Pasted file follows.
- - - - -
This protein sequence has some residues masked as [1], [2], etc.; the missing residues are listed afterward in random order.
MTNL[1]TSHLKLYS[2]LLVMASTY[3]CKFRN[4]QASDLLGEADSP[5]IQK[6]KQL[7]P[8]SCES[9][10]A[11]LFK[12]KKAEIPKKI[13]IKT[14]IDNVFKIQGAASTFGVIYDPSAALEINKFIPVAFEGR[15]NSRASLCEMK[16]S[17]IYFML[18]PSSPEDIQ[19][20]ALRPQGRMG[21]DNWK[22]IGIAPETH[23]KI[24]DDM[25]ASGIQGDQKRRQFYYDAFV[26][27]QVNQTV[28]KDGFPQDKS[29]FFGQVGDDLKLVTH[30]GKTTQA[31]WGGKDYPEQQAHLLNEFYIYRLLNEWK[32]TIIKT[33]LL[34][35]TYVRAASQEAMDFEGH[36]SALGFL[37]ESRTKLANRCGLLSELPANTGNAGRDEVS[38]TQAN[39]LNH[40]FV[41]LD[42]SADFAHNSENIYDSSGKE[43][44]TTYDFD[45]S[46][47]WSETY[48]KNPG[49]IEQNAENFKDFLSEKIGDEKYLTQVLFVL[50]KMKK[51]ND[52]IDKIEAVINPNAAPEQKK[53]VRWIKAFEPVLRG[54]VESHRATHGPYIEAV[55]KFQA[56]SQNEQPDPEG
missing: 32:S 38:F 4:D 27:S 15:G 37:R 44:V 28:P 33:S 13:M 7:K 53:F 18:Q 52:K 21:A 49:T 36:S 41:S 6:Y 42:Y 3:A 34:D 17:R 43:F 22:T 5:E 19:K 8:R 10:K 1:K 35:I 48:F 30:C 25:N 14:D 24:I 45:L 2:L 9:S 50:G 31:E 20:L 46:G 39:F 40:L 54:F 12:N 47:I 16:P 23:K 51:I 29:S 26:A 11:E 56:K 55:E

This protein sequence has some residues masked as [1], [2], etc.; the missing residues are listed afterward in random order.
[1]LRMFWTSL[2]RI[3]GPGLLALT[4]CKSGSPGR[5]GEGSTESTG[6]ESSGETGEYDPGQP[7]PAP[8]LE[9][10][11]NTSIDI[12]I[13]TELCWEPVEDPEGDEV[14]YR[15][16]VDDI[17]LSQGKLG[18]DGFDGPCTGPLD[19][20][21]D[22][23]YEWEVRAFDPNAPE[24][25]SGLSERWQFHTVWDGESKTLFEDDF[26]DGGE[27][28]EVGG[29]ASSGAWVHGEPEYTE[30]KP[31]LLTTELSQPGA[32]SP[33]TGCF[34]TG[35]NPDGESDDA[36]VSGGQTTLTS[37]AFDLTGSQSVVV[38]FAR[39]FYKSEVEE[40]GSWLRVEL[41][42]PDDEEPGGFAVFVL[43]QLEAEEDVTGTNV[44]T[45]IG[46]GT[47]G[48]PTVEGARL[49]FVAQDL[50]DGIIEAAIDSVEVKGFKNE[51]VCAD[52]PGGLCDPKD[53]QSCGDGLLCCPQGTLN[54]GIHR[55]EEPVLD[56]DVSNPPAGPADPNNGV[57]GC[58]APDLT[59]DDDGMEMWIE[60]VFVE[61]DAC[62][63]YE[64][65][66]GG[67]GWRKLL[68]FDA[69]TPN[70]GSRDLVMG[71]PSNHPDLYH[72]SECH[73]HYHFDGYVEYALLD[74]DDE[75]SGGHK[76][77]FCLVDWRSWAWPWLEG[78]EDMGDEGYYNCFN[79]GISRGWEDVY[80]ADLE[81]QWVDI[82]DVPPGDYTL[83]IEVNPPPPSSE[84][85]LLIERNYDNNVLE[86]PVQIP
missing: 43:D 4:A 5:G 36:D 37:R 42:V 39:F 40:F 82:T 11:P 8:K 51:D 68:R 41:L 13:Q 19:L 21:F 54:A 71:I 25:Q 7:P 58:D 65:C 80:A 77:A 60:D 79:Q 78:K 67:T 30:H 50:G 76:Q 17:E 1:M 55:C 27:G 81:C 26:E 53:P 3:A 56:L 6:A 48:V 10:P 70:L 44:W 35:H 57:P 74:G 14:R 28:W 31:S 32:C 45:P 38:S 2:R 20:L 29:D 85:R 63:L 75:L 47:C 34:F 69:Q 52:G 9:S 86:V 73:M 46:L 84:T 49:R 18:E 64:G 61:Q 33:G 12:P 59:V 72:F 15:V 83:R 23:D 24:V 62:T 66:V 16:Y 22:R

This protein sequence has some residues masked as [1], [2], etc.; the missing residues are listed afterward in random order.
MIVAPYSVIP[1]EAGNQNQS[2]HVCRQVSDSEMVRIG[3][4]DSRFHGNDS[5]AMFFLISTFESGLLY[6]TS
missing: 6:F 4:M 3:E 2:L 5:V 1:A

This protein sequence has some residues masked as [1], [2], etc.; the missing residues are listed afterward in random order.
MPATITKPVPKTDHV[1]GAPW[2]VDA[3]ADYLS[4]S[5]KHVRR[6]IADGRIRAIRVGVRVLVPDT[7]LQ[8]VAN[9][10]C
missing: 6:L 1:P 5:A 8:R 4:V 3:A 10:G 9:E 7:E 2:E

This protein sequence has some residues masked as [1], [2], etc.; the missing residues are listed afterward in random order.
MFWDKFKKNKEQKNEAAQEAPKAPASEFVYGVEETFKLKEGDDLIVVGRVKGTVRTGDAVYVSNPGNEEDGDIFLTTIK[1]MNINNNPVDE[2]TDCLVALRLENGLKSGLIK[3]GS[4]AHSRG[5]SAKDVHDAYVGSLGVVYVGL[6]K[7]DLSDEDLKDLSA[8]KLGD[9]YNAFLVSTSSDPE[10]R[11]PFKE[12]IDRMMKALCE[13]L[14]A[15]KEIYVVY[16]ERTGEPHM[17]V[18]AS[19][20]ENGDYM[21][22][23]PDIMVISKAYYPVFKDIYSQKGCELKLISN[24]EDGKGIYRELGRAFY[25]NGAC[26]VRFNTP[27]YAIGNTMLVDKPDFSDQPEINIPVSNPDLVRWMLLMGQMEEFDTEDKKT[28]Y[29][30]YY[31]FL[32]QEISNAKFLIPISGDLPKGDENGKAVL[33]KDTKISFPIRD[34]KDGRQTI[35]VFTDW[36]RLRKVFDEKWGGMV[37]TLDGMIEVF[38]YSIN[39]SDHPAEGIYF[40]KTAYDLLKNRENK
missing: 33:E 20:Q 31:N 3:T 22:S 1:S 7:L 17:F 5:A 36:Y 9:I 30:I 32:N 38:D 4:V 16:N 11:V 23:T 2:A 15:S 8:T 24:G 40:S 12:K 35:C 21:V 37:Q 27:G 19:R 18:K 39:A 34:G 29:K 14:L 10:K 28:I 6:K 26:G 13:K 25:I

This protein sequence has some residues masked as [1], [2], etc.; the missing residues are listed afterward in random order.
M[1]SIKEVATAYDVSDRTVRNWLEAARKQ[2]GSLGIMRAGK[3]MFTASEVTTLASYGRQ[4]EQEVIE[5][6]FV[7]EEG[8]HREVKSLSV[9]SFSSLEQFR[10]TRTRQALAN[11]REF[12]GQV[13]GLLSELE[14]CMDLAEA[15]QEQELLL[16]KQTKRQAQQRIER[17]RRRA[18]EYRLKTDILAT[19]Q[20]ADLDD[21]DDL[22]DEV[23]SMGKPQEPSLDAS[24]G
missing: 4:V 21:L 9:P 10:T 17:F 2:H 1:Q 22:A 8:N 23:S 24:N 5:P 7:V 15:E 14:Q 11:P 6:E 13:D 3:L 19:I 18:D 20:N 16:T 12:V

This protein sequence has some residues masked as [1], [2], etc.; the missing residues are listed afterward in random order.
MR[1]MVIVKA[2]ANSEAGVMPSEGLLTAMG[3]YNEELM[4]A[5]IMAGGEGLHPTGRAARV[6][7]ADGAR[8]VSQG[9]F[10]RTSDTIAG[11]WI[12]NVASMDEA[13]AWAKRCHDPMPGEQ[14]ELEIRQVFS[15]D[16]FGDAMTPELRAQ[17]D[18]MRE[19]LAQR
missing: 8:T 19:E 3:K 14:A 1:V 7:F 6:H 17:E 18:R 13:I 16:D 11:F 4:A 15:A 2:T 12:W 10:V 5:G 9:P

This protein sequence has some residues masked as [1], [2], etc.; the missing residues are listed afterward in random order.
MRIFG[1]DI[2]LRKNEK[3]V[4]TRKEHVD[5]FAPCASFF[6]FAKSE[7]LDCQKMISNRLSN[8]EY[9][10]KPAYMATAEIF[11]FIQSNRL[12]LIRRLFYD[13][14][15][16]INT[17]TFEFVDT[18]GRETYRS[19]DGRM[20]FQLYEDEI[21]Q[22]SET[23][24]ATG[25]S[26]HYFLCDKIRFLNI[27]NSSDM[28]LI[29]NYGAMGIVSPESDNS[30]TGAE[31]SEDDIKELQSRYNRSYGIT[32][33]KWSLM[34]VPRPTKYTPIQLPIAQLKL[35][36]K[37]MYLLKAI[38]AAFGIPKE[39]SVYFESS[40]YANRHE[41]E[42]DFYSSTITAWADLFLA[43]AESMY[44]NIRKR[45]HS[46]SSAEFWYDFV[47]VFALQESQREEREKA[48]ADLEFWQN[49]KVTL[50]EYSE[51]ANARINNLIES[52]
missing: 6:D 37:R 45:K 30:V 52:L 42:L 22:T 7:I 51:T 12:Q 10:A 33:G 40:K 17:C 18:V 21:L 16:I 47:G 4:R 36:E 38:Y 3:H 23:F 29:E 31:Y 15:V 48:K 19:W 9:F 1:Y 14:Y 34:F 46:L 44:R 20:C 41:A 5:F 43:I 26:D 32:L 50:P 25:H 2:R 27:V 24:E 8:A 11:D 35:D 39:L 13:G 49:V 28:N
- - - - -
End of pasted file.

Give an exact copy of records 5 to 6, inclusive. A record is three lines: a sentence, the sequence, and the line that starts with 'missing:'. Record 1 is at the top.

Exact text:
This protein sequence has some residues masked as [1], [2], etc.; the missing residues are listed afterward in random order.
MFWDKFKKNKEQKNEAAQEAPKAPASEFVYGVEETFKLKEGDDLIVVGRVKGTVRTGDAVYVSNPGNEEDGDIFLTTIK[1]MNINNNPVDE[2]TDCLVALRLENGLKSGLIK[3]GS[4]AHSRG[5]SAKDVHDAYVGSLGVVYVGL[6]K[7]DLSDEDLKDLSA[8]KLGD[9]YNAFLVSTSSDPE[10]R[11]PFKE[12]IDRMMKALCE[13]L[14]A[15]KEIYVVY[16]ERTGEPHM[17]V[18]AS[19][20]ENGDYM[21][22][23]PDIMVISKAYYPVFKDIYSQKGCELKLISN[24]EDGKGIYRELGRAFY[25]NGAC[26]VRFNTP[27]YAIGNTMLVDKPDFSDQPEINIPVSNPDLVRWMLLMGQMEEFDTEDKKT[28]Y[29][30]YY[31]FL[32]QEISNAKFLIPISGDLPKGDENGKAVL[33]KDTKISFPIRD[34]KDGRQTI[35]VFTDW[36]RLRKVFDEKWGGMV[37]TLDGMIEVF[38]YSIN[39]SDHPAEGIYF[40]KTAYDLLKNRENK
missing: 33:E 20:Q 31:N 3:T 22:S 1:S 7:L 17:F 5:A 36:Y 9:I 30:I 32:N 38:D 4:V 16:N 11:V 23:T 2:A 15:S 8:T 24:G 40:S 12:K 35:C 21:V 37:Q 27:G 19:R 18:K 39:A 34:G 29:K 14:L 10:K 28:I 6:K 26:G 13:K 25:I

This protein sequence has some residues masked as [1], [2], etc.; the missing residues are listed afterward in random order.
M[1]SIKEVATAYDVSDRTVRNWLEAARKQ[2]GSLGIMRAGK[3]MFTASEVTTLASYGRQ[4]EQEVIE[5][6]FV[7]EEG[8]HREVKSLSV[9]SFSSLEQFR[10]TRTRQALAN[11]REF[12]GQV[13]GLLSELE[14]CMDLAEA[15]QEQELLL[16]KQTKRQAQQRIER[17]RRRA[18]EYRLKTDILAT[19]Q[20]ADLDD[21]DDL[22]DEV[23]SMGKPQEPSLDAS[24]G
missing: 4:V 21:L 9:P 10:T 17:F 2:H 1:Q 22:A 8:N 23:S 24:N 5:P 7:V 15:E 14:Q 11:P 6:E 13:D 3:L 19:I 18:D 20:N 16:T 12:V